- D=Dangle: You want to put as many things into the backpack as possible. Avoid dangling items outside your pack; you can lose the item, create an imbalance to the backpack, or hit people and plants.
Buy a Compact Water Filter. Even if the water looks clean, do not (we repeat — DO NOT) drink out of the raw lakes and streams. Animals are carriers of Giardia which can give you severe diarrhea – yikes! It’s extremely important to keep your water supply abundant and clean with a portable water filter. You can go 3 weeks without food, but you definitely cannot survive more than 3 days without water.
Carry a Bear-Proof Canister. If you backpack in bear country, make sure to bring bear-proof canisters for your scented/food items. More importantly, make sure all scented items can fit in the canister, too. This keeps bears out of our human things, which helps keep them wild (and alive). Also keep the bear canister at least 100 to 200 feet away from your campsite and cooking area. The last thing you want is to be eaten by a bear as you’re enjoying the beautiful scenery.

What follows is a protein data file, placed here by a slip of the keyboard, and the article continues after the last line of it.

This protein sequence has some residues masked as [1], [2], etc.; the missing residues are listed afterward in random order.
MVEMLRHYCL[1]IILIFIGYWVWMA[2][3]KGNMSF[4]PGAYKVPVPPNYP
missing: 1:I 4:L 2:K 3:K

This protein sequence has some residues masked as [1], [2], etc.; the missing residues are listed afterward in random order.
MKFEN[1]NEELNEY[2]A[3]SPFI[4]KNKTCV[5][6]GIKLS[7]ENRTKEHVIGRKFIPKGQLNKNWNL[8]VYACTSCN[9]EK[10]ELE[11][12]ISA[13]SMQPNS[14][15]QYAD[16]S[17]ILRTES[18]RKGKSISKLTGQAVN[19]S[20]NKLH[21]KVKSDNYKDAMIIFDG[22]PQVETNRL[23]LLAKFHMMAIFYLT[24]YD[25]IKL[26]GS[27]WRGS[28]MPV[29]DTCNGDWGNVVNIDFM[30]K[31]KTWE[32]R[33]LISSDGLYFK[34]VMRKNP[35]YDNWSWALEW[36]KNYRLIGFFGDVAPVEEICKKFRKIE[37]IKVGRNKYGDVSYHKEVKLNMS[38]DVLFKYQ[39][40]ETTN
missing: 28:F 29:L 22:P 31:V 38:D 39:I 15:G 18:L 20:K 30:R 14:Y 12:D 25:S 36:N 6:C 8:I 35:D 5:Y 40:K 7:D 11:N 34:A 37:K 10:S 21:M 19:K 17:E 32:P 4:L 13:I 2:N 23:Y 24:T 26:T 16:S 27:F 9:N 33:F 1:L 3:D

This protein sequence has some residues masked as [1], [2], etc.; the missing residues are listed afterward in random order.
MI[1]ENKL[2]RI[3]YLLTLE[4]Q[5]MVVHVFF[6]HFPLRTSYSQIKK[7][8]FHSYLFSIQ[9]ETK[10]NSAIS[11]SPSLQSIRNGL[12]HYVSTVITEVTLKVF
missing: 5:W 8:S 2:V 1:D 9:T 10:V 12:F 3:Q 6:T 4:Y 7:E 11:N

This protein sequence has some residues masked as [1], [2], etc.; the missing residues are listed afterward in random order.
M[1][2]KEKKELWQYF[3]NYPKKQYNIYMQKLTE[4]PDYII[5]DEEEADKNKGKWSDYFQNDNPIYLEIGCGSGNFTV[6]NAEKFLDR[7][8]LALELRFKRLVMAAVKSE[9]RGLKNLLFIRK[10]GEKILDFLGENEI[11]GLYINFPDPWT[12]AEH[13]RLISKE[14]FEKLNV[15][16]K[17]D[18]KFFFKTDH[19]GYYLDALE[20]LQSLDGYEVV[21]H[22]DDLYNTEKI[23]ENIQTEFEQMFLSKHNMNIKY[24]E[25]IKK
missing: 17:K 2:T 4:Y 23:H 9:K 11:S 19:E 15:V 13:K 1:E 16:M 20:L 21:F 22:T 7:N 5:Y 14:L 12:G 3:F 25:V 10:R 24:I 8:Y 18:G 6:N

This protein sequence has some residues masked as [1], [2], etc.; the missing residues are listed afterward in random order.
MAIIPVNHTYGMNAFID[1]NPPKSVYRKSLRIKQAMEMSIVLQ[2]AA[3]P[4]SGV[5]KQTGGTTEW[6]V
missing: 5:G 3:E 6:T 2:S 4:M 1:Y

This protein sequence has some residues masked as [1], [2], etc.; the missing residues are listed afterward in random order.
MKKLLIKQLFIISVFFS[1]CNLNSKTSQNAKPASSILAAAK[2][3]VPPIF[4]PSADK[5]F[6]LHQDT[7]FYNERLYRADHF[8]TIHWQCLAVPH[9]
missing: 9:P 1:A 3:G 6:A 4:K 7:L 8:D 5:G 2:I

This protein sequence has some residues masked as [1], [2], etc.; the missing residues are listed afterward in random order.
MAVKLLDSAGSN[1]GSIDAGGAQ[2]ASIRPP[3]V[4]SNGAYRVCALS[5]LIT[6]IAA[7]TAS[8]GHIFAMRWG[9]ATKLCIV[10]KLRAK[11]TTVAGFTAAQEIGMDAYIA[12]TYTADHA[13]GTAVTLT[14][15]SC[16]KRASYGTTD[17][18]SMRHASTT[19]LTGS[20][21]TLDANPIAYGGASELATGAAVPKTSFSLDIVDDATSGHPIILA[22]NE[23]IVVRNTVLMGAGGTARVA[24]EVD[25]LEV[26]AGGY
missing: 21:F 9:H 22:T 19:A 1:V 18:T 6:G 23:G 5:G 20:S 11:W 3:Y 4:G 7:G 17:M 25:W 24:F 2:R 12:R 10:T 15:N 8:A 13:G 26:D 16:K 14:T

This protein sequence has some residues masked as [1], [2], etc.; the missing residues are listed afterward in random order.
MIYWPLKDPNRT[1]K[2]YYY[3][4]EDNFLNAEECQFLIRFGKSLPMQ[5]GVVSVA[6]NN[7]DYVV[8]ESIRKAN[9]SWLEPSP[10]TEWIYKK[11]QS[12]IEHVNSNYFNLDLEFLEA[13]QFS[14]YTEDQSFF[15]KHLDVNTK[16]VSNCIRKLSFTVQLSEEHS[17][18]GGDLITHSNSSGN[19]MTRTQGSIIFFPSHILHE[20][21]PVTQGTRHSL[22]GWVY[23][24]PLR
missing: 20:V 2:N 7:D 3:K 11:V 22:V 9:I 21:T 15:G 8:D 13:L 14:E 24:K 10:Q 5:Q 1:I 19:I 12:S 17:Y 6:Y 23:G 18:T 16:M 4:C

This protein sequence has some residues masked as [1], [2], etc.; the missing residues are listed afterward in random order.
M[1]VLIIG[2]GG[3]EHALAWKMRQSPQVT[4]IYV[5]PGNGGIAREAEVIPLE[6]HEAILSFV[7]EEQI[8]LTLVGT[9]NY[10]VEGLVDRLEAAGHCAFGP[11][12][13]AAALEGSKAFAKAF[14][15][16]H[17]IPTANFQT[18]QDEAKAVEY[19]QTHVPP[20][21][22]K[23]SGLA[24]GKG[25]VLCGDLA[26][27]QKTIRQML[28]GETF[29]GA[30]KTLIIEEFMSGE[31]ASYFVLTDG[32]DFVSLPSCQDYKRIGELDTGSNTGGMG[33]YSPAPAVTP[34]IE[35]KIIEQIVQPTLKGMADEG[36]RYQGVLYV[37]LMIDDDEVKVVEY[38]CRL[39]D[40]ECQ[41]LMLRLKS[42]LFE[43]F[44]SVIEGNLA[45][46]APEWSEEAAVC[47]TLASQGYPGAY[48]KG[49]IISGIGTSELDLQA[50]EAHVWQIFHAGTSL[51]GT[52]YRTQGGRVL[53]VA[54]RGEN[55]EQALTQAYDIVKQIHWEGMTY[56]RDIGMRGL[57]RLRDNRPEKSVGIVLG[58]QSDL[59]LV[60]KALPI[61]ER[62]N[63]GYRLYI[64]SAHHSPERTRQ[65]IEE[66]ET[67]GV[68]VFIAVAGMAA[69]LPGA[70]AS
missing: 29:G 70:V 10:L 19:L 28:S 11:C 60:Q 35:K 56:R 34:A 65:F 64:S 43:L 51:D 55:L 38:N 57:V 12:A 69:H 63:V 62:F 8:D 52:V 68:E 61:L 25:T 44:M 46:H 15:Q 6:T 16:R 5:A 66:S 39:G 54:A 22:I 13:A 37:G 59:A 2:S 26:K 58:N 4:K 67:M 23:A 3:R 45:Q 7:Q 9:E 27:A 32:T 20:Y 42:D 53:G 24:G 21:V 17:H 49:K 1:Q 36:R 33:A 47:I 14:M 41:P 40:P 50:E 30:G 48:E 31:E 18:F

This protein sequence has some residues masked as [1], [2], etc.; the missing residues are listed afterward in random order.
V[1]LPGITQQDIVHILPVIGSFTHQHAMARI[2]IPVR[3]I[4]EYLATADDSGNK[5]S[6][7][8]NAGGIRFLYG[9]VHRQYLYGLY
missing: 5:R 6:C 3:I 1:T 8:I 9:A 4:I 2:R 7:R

*Some places allow you to hang your scented items/ food such as Yellowstone National Park. Do your research and learn how to store your scented items in the bear country.
Keep Food Easy. Bring along foods that are easy to make, easy to clean up, and easy to store. We recommend dehydrated foods and liquids (yay), granola, pasta, bagels, wraps, and peanut butter. Trail mix and Clif bars are a great source of energy too.
Set Your Campsite Up in a Triangle. Think triangle. Choose a flat, leveled spot for your tent and use this as one of your three points. Then, if you have a bear canister, place it in a 45-degree angle, 100ft away from your tent. Finally, select a spot for your “cooking area.” This also needs to be at a 45-degree angle and 100ft away from your tent and bear canister to complete your triangular set-up.
Cook Responsibly. As noted above, cook your meals at least 100ft away from your campsite in case you drop any food scraps or create any scents that may attract animals to your tent.
Scatter Your Dishwashing Water. Only clean your dishes with water — no soap or scrubs! You can use rocks or pebbles to “scrub” your dishes if needed. Once done, rather than centralize your dirty water, scatter it into the wilderness. Doing this will help keep large animals away.